1. Tube trains do run to a strict timetable, rather than just “saturating” the tunnels with trains, as can appear to be the case on many lines during the rush hour.
This is not normally useful because the gap between trains is so small, so TfL doesn’t publish the timetables, except for first/last trains and, for anoraks, the Working Timetables are hidden away on their website. However, the timetables (which are accurate to quarter-minutes) are useful near the start or end of the day – particularly around midnight, where the frequencies drop right down. Journey Planners, such as Google Maps, make use of the hidden timetables. Case in point – a recent journey suggested a Circle Line train arriving at 0002 at Paddington, going eastwards. Sure enough, as I ran down the stairs a hundred seconds after midnight, it was just pulling in. For less frequent services, such as Metropolitan Line trains to Amersham, the timetables become event more important. Crossrail will also likely be relatively infrequent, especially for services to the far ends.
2. Out of Station Interchanges (OSIs) can be useful for saving money (i.e. avoiding Zone 1) or time (as distances can be much smaller between other lines than the tube map can suggest). They are “free” transfers which are not shown on the tube map, but which count as only one journey, even if you go out through ticket barriers and back in at the other station. The system does the maths so you don’t end up paying for too. Each OSI has a time limit between the two sets of barriers, so don’t go shopping in between the stations! You can see the current OSIs between tube/DLR/Overground stations on this map, or see this page for the complete list.
3. You don’t have to flag down, hail or otherwise signal TfL buses. This has been the case for a few years. Bus drivers will always stop if they see you at the stop and you show a vague interest towards the bus – such as facing it and looking at it.
4. The Santander Cycles (a.k.a Boris Bikes, or generically, the London Bicycle Sharing System bikes) stretch across a wide area of central London. They charge £2 for every 30 minutes after the first half hour. You can save money on a long journey by docking just before the 30 minutes is up, waiting at least 5 minutes, and then starting the next leg of the journey, either from the same docking station or a nearby one. (N.B. Santander Bikes are not included in the Oyster/Contactless/travelcard system – yet. They may be included from summer 2017 onwards.)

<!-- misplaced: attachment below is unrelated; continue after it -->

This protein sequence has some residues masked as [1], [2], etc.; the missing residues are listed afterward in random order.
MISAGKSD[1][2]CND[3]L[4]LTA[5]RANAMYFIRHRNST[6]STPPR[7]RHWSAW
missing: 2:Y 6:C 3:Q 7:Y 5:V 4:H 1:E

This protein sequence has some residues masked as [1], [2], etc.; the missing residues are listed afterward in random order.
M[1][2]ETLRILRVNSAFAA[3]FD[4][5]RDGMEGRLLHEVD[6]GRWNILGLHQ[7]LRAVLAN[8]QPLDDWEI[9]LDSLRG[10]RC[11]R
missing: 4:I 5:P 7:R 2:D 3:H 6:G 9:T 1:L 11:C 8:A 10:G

5. Oyster/Contactless is always cheaper when travelling in Zone 1-6, or on any TfL services outside of these zones, but not necessarily when on non-TfL services travelling outside of Zone 1-6. For example, paper tickets from Gatwick London Bridge or London Victoria can sometimes be cheaper than Oyster/Contactless.
6. 2-for-1 to top London Attractions: If you have a paper train ticket (i.e. for National Rail and London Overground, not the tube) to the stations nearest the attraction then you can get a 2-for-1 on entry (e.g. Richmond to Kew Gardens for visiting the aforementioned gardens is £3 for 2 people – save £16+ on getting in). You don’t actually have to do the journey though, and you don’t need to buy the tickets from the start of your theoretical journey – buy it at the station nearest the attraction if there’s a ticket office there. Buy a journey which is very short, as then it will be cheap!
7. Sometimes, you don’t need to get the tube. A day bus pass is £4.50, but you get a free one automatically put on your Oyster/Contactless after 3 bus journeys that day, and then you can go on unlimited other TfL buses for free until 0430 the following morning. A “Hopper” ticket giving you two journeys in an hour for £1.50, is coming in September. In both cases, you pay for the electronic ticket through Oyster or a contactless credit/debit card – buses don’t take paper tickets.
8. Buses don’t have zones, but are included in any travelcard. So you can have a Zone 1-2 travelcard and then travel out from Zone 2 on a bus, to Zone 3 or right to the edge of London etc, then back into Zone 2 from Zone 3 on a bus, all on the travelcard.
9. The tube map is far from geographical. Here are some journeys that are shorter by walking, than by taking the tube:
- Leicester Square to Covent Garden (450 people a day do this journey by tube! Don’t!)
- Bayswater to Queensway
- Paddington to Lancaster Gate (i.e. Hyde Park)
- Farringdon to St Paul’s
10. If you avoid Zone 1, long journeys can be extremely cheap. For example, stay on TfL rail services (Underground, Overground, TfL Rail, Tramlink) and it’s just £1.50 off-peak, no matter how far you go – you’ll need to touch on pink Oyster card readers when changing trains, to prove you went that way. Uxbridge to Upminster is just £1.50 off-peak with Oyster/contactless, despite being over 31 miles as the crow flies. Just touch the pink reader at Stratford’s Overground platforms. This doesn’t always work – if you have to travel back on yourself then you may not get the discount. For example, Earl’s Court to Highbury and Islington doesn’t work (despite both being in Zone 2), but very close by West Brompton to Highbury and Islington does. The single fare finder will always tell you if there’s an avoid Zone 1 option for your journey, and where you may need to touch a pink reader to prove it.